Newsweek previewed incoming Bush chief of staff Andy Card as "hard as Texas dirt," a man never reluctant to fire people, even at McDonald’s. Matt Bai and Martha Brant still nursed wounds against heroic Michael Dukakis: "He isn’t into baseball or fishing, Bush’s chief passions. But Card has a few traits that W values above all else: an abiding loyalty to Bush’s father and the ability to get tough jobs done discreetly. It was Card who helped the Old Man savage Michael Dukakis in 1988, who soothed all the egos in the Bush White House and who scripted this year’s feel-good GOP convention. And he can be as hard as Texas dirt. As a close friend tells it, Card was managing a McDonald’s during his college years at the University of South Carolina when he realized someone was stealing money. None of his employees would admit to the crime. He fired them all."
Later, Bai and Brant return to their sore point: "During the 1988 campaign, Card was the one who urged the Bush campaign to go after its opponent, Dukakis, on the pollution in Boston Harbor -- a blow that badly damaged Dukakis on his own turf. Card is mild, but not weak. As Bush’s deputy chief of staff (and later Transportation secretary), it fell to Card -- and not his snarling boss, John Sununu -- to fire most of Reagan’s appointees. He did it with customary steeliness, confiscating their pass cards on the spot."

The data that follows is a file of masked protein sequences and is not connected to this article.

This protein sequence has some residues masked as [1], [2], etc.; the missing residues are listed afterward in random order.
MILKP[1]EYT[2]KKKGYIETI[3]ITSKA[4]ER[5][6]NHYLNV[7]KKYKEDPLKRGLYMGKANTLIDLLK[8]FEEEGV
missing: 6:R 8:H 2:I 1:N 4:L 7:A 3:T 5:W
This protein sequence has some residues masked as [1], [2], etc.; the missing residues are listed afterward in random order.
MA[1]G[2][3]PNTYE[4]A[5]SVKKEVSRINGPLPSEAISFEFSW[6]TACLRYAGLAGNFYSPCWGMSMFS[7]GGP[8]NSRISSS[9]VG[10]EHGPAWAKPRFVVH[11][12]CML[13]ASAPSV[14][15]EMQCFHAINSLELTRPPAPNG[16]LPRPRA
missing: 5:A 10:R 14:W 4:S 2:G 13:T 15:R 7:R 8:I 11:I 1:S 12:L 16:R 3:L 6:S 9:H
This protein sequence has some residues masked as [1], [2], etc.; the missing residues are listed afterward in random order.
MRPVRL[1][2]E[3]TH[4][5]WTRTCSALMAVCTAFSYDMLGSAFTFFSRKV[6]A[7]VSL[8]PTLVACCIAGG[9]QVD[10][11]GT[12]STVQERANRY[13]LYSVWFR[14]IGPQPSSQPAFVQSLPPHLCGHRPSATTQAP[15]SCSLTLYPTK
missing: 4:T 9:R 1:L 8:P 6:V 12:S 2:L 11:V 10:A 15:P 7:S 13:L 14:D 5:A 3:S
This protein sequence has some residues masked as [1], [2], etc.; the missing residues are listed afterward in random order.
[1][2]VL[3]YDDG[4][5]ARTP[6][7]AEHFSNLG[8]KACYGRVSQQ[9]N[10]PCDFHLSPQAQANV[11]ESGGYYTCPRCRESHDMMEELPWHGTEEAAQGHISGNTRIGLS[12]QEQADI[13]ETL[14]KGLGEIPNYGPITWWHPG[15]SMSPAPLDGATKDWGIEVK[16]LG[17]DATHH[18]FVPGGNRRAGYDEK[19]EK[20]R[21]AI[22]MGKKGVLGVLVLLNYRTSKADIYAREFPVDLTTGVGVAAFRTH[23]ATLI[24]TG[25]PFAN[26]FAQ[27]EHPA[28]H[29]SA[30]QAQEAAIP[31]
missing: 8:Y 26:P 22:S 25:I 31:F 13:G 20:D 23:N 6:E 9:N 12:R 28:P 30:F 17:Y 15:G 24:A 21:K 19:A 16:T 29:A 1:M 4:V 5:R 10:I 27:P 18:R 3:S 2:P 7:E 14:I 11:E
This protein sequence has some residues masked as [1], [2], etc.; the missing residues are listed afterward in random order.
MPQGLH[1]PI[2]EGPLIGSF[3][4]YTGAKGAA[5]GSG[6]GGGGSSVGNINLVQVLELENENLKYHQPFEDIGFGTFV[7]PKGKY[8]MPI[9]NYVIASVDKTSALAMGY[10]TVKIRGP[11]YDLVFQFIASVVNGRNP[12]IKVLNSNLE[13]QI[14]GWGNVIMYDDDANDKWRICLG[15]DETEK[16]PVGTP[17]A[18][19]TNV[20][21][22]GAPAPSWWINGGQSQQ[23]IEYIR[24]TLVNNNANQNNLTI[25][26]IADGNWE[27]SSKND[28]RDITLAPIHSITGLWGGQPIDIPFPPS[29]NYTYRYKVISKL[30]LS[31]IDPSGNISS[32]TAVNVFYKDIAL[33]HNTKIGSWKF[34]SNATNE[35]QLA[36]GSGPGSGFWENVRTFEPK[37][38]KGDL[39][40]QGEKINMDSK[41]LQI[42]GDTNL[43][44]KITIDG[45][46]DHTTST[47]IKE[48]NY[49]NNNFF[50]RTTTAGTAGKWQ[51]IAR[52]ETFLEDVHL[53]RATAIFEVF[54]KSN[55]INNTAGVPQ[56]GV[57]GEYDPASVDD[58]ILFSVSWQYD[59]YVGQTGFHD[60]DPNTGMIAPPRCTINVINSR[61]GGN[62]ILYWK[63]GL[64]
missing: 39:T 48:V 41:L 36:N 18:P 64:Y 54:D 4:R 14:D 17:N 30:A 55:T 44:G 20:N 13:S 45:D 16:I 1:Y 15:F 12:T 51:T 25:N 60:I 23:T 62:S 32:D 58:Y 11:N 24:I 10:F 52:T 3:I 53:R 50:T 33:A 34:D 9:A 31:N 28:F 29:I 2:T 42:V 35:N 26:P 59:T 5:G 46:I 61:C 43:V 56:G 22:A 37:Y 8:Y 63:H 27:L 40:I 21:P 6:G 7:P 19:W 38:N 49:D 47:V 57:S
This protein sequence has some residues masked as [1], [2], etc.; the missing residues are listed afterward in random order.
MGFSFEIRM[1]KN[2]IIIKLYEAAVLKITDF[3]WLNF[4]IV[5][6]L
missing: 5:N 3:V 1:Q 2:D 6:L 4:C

U.S. News scribe Roger Simon recounted Al Gore’s bizarre televised claim that supermarket scanners require hand-written corrections. "So over and over again on TV Gore used a folksy anecdote to make sure his position was not only understandable but compelling: ‘You know, if you go through a supermarket checkout line...and you put all your items through the scanner, every once in a while the clerk stops and says, 'The scanner–the computer's not picking this one up.' They don't just set that aside and refuse to let you have it or give it to you for free. They write down the amount by hand. And that's because computers make mistakes.'"